Lindsay Creek home to rare isopod

Lindsay Creek home to rare isopod

8th October 2019
NEVology: Science in the valley
NEVology: Science in the valley

“Did you know,” Mr Jack asked me a few months ago, “that there is a rare isopod living in Lindsay Creek? It is one of the only places that it is found.”

“No! Wow, that’s cool!” I replied. Several seconds’ pause. “Um, what’s an isopod?”

Which is a question I’m sure most of you have too. Isopods are a type of crustacean (crustaceans include things like crabs, lobsters, shrimps and krill) and they’ve been kicking around Earth for 300 million years.

The local Lindsay Creek resident freshwater isopod, Austridotea benhami.
The local Lindsay Creek resident freshwater isopod, Austridotea benhami.

Their name comes from the Greek for ‘equal foot’, because their 14 tootsies are similar lengths. The tops of their bodies are made up of overlapping plates that protect it but also enable it to wiggle.

They can be as small as half a millimeter long or, in the case of deep-sea isopods, as large as half a metre – yikes! Some blind ones even live in groundwater.

Some isopod fun facts: They breathe through their legs, the girls have a water-filled 'brood pouch' under their bellies to grow their babies in, the boys have two willies and some of them even eat their own poo!

There are over 10,000 different species of isopod and most live in the sea or on land (the landlubber isopods are our backyard slaters or woodlice). Only about 500 species live in fresh water and only around 20 of those are known in New Zealand, mostly in the eastern and southern South Island.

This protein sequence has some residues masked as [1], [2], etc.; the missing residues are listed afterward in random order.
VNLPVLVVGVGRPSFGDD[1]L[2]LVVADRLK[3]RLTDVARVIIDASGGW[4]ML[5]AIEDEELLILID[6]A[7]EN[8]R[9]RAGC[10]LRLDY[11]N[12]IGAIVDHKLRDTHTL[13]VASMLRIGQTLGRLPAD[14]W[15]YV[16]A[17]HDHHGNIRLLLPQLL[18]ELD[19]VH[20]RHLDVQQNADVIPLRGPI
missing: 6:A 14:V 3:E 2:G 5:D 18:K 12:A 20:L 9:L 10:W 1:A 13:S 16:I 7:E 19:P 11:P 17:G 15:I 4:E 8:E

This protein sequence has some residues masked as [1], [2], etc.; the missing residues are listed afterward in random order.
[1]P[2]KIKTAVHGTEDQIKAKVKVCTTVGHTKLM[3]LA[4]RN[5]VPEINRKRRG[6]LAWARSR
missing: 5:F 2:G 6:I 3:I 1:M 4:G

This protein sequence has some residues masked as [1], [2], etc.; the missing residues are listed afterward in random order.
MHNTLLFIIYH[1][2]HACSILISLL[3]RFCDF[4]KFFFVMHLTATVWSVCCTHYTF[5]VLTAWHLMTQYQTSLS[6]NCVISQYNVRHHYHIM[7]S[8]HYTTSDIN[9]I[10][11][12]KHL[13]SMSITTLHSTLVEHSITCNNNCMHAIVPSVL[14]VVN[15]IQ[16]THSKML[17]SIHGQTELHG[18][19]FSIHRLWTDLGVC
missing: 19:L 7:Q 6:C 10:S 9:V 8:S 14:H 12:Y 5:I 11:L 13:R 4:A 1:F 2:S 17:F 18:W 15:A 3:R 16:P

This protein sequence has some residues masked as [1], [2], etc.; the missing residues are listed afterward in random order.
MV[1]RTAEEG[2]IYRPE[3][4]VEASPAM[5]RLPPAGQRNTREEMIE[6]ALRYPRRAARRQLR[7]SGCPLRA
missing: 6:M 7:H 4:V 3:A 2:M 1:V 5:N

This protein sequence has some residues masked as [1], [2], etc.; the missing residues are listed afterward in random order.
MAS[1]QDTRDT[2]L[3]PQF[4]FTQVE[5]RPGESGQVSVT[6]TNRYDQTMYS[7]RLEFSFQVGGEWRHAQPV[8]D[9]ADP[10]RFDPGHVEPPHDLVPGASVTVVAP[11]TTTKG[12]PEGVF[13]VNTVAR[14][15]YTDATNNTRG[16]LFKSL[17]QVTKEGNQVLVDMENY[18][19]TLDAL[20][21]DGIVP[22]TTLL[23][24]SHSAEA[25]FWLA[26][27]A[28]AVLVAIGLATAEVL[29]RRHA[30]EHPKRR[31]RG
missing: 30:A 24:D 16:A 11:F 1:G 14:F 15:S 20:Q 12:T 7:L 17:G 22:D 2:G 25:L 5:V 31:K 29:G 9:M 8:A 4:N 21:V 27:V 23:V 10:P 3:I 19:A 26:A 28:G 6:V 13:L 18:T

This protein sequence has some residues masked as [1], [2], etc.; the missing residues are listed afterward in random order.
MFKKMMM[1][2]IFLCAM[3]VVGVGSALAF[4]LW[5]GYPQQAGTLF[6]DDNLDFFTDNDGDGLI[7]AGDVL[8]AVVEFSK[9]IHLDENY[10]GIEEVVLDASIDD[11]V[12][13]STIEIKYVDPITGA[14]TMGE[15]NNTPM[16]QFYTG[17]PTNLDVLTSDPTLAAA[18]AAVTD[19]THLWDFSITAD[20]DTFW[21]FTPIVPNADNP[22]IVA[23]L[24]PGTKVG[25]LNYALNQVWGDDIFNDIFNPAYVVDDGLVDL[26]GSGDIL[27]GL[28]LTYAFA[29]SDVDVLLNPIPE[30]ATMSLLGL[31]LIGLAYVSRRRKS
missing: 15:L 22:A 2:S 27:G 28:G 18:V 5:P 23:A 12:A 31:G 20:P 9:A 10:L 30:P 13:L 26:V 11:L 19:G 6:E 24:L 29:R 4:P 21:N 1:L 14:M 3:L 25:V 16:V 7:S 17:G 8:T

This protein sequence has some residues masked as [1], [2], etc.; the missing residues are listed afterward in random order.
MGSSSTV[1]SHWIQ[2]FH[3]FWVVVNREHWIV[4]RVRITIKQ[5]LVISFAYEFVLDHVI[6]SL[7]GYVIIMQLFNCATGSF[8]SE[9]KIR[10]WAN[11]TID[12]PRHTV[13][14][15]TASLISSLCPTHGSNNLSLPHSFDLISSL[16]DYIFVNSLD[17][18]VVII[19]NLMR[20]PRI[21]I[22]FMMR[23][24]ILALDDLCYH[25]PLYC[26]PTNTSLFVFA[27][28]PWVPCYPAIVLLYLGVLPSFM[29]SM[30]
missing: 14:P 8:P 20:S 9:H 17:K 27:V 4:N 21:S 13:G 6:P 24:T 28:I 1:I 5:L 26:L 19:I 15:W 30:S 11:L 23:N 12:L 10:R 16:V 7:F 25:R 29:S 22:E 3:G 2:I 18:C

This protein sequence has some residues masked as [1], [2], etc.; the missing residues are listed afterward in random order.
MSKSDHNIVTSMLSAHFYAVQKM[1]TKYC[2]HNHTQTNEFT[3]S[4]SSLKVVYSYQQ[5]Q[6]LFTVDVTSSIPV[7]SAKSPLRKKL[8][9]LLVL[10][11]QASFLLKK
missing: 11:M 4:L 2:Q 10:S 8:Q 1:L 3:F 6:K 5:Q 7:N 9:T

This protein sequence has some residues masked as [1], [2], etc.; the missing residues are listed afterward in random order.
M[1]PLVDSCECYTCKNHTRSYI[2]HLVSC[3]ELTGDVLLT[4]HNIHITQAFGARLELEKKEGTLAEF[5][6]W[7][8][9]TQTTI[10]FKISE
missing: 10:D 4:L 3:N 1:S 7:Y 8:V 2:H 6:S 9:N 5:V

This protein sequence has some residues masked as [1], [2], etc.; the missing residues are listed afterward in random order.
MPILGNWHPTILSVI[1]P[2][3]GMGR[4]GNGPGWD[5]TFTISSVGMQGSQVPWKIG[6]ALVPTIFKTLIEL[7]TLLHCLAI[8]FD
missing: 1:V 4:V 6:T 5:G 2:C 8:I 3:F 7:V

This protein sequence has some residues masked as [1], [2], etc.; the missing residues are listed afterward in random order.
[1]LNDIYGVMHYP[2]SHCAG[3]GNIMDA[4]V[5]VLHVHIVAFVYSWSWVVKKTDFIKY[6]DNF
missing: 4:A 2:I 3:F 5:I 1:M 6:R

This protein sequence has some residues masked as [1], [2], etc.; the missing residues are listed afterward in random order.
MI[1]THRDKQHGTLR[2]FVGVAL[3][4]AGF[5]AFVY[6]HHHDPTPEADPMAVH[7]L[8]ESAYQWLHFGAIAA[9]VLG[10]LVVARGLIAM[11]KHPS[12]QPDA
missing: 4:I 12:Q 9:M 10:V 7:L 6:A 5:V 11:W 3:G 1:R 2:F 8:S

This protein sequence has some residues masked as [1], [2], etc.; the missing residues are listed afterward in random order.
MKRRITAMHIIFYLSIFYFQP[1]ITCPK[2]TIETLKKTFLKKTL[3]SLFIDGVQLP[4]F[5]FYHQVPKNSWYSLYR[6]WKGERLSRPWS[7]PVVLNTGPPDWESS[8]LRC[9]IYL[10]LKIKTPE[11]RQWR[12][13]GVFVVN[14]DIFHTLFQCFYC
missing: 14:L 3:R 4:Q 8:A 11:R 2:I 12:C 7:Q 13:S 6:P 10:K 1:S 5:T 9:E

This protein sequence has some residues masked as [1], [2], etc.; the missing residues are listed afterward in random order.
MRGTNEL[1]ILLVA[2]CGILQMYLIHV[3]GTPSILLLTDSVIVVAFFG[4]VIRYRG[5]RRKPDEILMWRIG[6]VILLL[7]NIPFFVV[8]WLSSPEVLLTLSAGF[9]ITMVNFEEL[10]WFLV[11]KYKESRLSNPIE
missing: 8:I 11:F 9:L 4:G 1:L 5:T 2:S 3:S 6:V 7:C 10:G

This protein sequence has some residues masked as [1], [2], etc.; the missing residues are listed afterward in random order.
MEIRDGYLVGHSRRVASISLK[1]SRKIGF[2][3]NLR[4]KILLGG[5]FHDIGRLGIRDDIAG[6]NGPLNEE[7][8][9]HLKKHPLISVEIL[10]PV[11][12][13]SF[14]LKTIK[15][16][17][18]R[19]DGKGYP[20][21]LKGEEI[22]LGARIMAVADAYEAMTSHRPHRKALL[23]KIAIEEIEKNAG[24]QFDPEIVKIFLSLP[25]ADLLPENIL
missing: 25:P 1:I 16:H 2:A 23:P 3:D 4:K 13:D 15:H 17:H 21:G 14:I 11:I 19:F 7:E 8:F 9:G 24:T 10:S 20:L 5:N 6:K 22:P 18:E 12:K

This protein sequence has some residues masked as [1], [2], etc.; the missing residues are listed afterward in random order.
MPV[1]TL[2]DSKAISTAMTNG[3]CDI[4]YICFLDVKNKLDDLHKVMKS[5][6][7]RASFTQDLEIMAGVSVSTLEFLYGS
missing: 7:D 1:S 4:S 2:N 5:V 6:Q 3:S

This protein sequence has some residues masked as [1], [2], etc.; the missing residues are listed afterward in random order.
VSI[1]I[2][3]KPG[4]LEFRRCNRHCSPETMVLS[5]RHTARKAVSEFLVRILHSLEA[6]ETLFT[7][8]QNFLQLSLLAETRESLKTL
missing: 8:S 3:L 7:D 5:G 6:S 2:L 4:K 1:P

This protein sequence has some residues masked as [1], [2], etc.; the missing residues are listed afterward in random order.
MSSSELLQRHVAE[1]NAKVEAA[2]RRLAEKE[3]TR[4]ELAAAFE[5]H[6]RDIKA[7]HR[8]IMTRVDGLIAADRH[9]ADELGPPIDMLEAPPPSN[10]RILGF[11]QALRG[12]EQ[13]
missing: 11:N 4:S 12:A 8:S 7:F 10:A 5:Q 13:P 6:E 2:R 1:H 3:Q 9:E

Our local isopod, Austridotea benhami, is one of New Zealand’s rarest and has only ever been spotted in Lindsay Creek, Ross Creek and Greenacres Stream on Otago Peninsula. It is little – only a centimetre or so long – and munches on bits of leaf, wood, bark, fungi, algae and the odd piece of insect.

Freshwater isopods are generally bottom dwellers who don’t swim, which may explain why they are only found in small areas and don’t get around much.

A. benhami was named by Professor G.E. Nicholls of the University of Western Australia in 1937. One could hazard a guess that he named it after Professor William Benham, a ‘father of New Zealand zoology’ who had just retired after almost 40 years at Otago University (although apparently Prof Benham was more an earthworm than an isopod kind of guy).

So, wow, it is cool, and our teeny-tiny unique isopod is yet another reason for us to celebrate and take care of our awa.

Speaking of awa aroha – come on down to Creekfest 2019 at Chingford Park on Sunday 17 November, or even better, volunteer to help out!

If you are itching to know more about Austridotea benhami you can fish out Chadderton et al, 2003, ‘Distribution, Ecology, and Conservation Status of Freshwater Idoteidae (Isopoda) in Southern New Zealand’, Journal of the Royal Society of New Zealand 33(2):529. —North East Valley scientist Helen Jack